(1) Currently, the vast majority of LCSD’s public swimming pools are swimming pools of two metres or less in depth, except diving pools and individual pool facilities. A breakdown of the pool facilities with a depth of more than 2 metres by District Council (DC) district is tabulated at Annex 1. Raft facilities are provided at 18 gazetted beaches managed by LCSD. A breakdown of these beaches by DC district is tabulated at Annex 2.

(2) and (3) The major responsibilities of civil service lifeguards of LCSD include lifesaving and first aid, assisting in law enforcement and maintaining order as well as assisting in cleansing work. The major responsibilities of senior civil service lifeguards include deputising for Amenities Assistants, supervising lifeguards in performing daily tasks, leading and performing lifesaving and first aid duties, providing training to lifeguards, assisting in implementing departmental drill programmes, etc. The entry requirements for senior lifeguards, include the compulsory attainment of a valid Beach Lifeguard Management Award and Pool Lifeguard Management Award or above from the Hong Kong Life Saving Society within the last three years, and the possession of a valid first aid certificate issued by the St. John Ambulance Association, Hong Kong Red Cross or Auxiliary Medical Service. They are also required to possess five years of lifesaving experience in public swimming pool, beach or water sports centre. Hence, they should have adequate knowledge and experience to lead rescue operations.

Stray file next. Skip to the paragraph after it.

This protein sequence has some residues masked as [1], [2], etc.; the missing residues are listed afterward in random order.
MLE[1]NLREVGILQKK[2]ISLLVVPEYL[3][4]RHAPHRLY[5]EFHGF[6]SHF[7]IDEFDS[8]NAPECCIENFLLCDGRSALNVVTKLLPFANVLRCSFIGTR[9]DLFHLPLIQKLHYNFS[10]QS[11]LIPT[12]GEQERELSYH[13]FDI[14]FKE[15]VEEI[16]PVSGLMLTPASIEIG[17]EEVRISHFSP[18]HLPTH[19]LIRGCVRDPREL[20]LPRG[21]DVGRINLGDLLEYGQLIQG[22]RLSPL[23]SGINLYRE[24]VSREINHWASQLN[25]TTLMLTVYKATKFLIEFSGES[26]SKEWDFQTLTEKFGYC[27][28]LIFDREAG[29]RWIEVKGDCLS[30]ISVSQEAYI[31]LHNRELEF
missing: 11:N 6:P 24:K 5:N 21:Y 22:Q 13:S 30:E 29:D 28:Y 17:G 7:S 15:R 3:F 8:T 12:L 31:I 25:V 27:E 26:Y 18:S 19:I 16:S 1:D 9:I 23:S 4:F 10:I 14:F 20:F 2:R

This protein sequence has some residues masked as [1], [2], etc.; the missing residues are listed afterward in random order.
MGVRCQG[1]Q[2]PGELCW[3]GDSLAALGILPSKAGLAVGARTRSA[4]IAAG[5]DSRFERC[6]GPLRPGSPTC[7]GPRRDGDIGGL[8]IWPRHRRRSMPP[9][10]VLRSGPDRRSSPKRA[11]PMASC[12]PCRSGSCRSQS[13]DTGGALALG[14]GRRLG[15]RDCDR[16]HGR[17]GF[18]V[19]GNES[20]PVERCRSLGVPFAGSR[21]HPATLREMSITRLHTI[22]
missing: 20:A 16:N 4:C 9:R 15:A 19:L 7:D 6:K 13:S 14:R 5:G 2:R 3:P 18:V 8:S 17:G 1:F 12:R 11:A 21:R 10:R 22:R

Underwater rescue by skin-diving is one of the basic skills and responsibilities of lifeguards' daily lifesaving work. Lifeguards deploy skills taught and assessed in the training associated with lifeguard qualifications, including underwater rescue by skin diving, etc., in drowning incidents. Upon receiving a report of suspected missing swimmer in beach water, lifeguards will carry out a search operation and the officer in-charge of the venue will report to the Police and ask the Fire Services Department (FSD) to deploy firemen to the scene to provide support. In addition to skin diving used in underwater rescue operations, trained and qualified lifeguards may carry out emergency underwater search for missing victim(s) using scuba diving equipment under the supervision of senior lifeguard and continue assisting in the rescue operation upon arrival of diving personnel of FSD where necessary.